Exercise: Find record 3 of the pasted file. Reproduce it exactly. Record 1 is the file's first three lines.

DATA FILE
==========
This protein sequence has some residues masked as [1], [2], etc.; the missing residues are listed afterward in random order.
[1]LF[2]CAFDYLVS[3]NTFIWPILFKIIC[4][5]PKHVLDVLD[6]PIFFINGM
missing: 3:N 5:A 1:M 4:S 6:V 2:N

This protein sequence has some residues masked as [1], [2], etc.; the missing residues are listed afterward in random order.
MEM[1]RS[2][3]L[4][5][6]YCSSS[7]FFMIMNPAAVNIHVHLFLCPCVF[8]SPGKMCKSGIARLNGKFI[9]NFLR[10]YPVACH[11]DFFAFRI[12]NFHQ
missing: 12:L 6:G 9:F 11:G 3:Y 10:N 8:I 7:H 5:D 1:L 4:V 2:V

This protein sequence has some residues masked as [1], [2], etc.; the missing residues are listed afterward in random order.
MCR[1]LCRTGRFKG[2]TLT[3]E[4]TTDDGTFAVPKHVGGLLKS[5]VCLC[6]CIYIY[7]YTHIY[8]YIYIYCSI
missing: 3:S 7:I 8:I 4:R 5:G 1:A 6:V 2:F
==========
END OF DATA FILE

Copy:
This protein sequence has some residues masked as [1], [2], etc.; the missing residues are listed afterward in random order.
MCR[1]LCRTGRFKG[2]TLT[3]E[4]TTDDGTFAVPKHVGGLLKS[5]VCLC[6]CIYIY[7]YTHIY[8]YIYIYCSI
missing: 3:S 7:I 8:I 4:R 5:G 1:A 6:V 2:F